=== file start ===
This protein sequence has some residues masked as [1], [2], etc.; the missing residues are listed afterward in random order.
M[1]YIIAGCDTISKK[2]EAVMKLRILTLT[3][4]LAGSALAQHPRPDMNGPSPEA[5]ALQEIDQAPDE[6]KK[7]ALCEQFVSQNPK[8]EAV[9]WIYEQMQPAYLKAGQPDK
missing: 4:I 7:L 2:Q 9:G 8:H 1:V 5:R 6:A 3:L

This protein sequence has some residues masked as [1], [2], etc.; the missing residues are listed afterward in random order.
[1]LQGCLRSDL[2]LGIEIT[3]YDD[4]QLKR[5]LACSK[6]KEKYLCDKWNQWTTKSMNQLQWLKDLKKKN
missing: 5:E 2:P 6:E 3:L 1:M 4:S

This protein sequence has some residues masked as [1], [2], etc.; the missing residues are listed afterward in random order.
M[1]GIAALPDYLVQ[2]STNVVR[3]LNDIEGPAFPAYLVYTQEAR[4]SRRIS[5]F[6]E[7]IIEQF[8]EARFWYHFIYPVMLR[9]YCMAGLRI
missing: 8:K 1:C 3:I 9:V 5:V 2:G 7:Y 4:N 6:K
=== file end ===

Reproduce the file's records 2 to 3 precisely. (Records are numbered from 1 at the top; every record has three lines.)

This protein sequence has some residues masked as [1], [2], etc.; the missing residues are listed afterward in random order.
[1]LQGCLRSDL[2]LGIEIT[3]YDD[4]QLKR[5]LACSK[6]KEKYLCDKWNQWTTKSMNQLQWLKDLKKKN
missing: 5:E 2:P 6:E 3:L 1:M 4:S

This protein sequence has some residues masked as [1], [2], etc.; the missing residues are listed afterward in random order.
M[1]GIAALPDYLVQ[2]STNVVR[3]LNDIEGPAFPAYLVYTQEAR[4]SRRIS[5]F[6]E[7]IIEQF[8]EARFWYHFIYPVMLR[9]YCMAGLRI
missing: 8:K 1:C 3:I 9:V 5:V 2:G 7:Y 4:N 6:K